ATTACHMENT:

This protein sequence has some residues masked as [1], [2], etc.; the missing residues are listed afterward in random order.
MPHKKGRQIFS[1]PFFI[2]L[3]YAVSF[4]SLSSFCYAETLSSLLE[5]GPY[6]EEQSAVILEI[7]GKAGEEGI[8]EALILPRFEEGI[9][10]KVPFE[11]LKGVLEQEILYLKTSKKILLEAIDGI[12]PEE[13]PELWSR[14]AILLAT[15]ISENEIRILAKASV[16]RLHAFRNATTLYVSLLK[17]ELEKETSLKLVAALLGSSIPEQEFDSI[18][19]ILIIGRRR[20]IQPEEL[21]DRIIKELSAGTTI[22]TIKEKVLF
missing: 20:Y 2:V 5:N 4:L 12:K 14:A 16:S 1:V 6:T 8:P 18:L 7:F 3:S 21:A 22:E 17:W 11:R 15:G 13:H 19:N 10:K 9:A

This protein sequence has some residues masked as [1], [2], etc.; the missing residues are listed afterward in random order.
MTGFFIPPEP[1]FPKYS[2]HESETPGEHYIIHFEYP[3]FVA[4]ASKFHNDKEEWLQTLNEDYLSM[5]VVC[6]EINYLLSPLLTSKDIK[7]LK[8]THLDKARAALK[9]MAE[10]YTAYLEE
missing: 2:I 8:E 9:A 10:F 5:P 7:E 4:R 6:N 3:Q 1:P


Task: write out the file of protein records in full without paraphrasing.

This protein sequence has some residues masked as [1], [2], etc.; the missing residues are listed afterward in random order.
MPHKKGRQIFS[1]PFFI[2]L[3]YAVSF[4]SLSSFCYAETLSSLLE[5]GPY[6]EEQSAVILEI[7]GKAGEEGI[8]EALILPRFEEGI[9][10]KVPFE[11]LKGVLEQEILYLKTSKKILLEAIDGI[12]PEE[13]PELWSR[14]AILLAT[15]ISENEIRILAKASV[16]RLHAFRNATTLYVSLLK[17]ELEKETSLKLVAALLGSSIPEQEFDSI[18][19]ILIIGRRR[20]IQPEEL[21]DRIIKELSAGTTI[22]TIKEKVLF
missing: 20:Y 2:V 5:N 4:L 12:K 14:A 16:S 1:V 6:T 8:P 18:L 7:F 3:S 21:A 22:E 17:W 11:R 15:G 13:H 19:N 10:K 9:A

This protein sequence has some residues masked as [1], [2], etc.; the missing residues are listed afterward in random order.
MTGFFIPPEP[1]FPKYS[2]HESETPGEHYIIHFEYP[3]FVA[4]ASKFHNDKEEWLQTLNEDYLSM[5]VVC[6]EINYLLSPLLTSKDIK[7]LK[8]THLDKARAALK[9]MAE[10]YTAYLEE
missing: 2:I 8:E 9:A 10:F 5:P 7:E 4:R 6:N 3:Q 1:P